As free agency continues to unfold in the NFL, hundreds of millions of dollars in signing bonuses have been guaranteed to players across the league.
But the travel and operational restrictions placed on the NFL as a result of the coronavirus pandemic have complicated the process by which teams can administer physical examinations ahead of free agents officially signing their contracts, meaning there is no guarantee all players will collect their signing bonuses.
According to a high-ranking league official, some NFL teams are adding a contract provision that stipulates signing bonuses can be nullified if a player fails a team-administered physical when restrictions are eventually lifted.
Given the amount of money involved and the current level of uncertainty, the NFL official said it’s a protection that “all teams are likely considering.”
An NFL player speaking on the condition of anonymity said there has been some chatter in player circles about teams adding the provision to new contracts. A pending free agent who has agreed to terms with a team but not yet signed his new contract said his agent is trying to “get it figured out.”
The Raiders have agreed to terms with eight players thus far in free agency, but a club spokesman said that, per club policy, “the Raiders do not disclose contract details.”
The protective contract language is a result of restrictions the NFL put on how teams can conduct free agency, specifically regarding travel and maintaining safe social distancing.
In a memo obtained by the Review Journal, the NFL has prohibited teams from bringing any free agent player, including their own, to a club facility or other location to meet with club personnel. The memo also prohibits club personnel, including members of its medical staff, from traveling to any location to meet with a free agent player.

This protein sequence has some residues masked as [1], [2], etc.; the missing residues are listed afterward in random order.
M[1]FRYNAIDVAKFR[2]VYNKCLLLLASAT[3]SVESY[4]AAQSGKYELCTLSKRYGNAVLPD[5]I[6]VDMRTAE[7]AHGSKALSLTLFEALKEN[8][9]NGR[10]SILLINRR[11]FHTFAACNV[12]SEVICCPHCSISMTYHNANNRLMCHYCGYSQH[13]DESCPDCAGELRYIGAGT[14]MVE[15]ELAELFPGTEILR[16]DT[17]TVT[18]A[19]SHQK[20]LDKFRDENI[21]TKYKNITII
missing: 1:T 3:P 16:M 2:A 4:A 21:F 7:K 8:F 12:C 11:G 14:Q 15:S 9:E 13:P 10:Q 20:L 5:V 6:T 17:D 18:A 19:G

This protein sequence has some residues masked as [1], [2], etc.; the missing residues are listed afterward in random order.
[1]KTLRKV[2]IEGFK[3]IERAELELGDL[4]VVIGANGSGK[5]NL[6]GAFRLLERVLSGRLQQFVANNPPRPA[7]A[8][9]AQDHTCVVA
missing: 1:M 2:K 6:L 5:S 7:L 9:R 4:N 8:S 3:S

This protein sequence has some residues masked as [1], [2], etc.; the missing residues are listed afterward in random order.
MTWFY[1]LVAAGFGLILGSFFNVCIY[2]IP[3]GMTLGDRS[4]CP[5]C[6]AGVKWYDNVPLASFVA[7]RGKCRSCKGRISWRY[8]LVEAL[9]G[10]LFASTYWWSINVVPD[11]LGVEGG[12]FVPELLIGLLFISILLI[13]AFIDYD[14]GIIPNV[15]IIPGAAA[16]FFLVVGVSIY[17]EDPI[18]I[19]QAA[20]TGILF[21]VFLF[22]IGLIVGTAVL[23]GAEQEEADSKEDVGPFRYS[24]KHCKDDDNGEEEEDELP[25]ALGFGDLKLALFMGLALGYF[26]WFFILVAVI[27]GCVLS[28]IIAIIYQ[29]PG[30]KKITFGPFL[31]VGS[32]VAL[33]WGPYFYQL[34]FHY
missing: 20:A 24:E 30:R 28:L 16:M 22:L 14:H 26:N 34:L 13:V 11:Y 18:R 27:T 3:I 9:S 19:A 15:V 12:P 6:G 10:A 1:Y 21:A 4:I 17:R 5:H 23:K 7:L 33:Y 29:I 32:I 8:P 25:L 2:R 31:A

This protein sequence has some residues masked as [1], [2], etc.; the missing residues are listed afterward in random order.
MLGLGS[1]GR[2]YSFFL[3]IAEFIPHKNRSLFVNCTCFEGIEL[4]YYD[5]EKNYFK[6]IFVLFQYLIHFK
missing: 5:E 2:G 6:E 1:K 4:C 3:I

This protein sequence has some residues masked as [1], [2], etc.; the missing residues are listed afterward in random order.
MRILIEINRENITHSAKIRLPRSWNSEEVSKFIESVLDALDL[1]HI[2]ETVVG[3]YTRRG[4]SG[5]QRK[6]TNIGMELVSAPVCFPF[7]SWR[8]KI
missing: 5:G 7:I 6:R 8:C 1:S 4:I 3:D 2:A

Under normal circumstances, players undergo team-administered physicals prior to signing contracts. But given the current circumstances, that is no longer an option. In the memo the NFL sent to all 32 teams, the league gave leeway for players to get a “neutral physical exam” in the player’s home city or other nearby location as a condition of entering a free agent contract.
The memo also stipulated: “A player may decline to undergo a neutral physician exam. Of course, a club may refrain from signing a player until the player either undergoes a neutral physical exam or the restrictions are lifted.”
As a high-ranking league official conceded, though, the current regulations have created “a complicated process.”
With teams wanting to move forward with roster construction and managing their salary caps and players wanting certainty on where they will be playing next year, it means some contracts could be signed ahead of team medical staffs administering physicals.
The NFL, in the memo, gave teams flexibility to negotiate safeguards as a result, stipulating that: “The free agent player and club will remain free to expressly condition the player’s entitlement to receive and retain any reporting, roster or signing bonus upon the player taking and passing a physical examination administered by the club’s own medical staff at the club facility when that becomes possible. Clubs and free agent players may also agree that any injury guarantees in the contract are expressly conditioned upon the player passing a physical exam administered by the club physician.”
As NFL free agency unfolds, it looks like some teams are exercising that protection.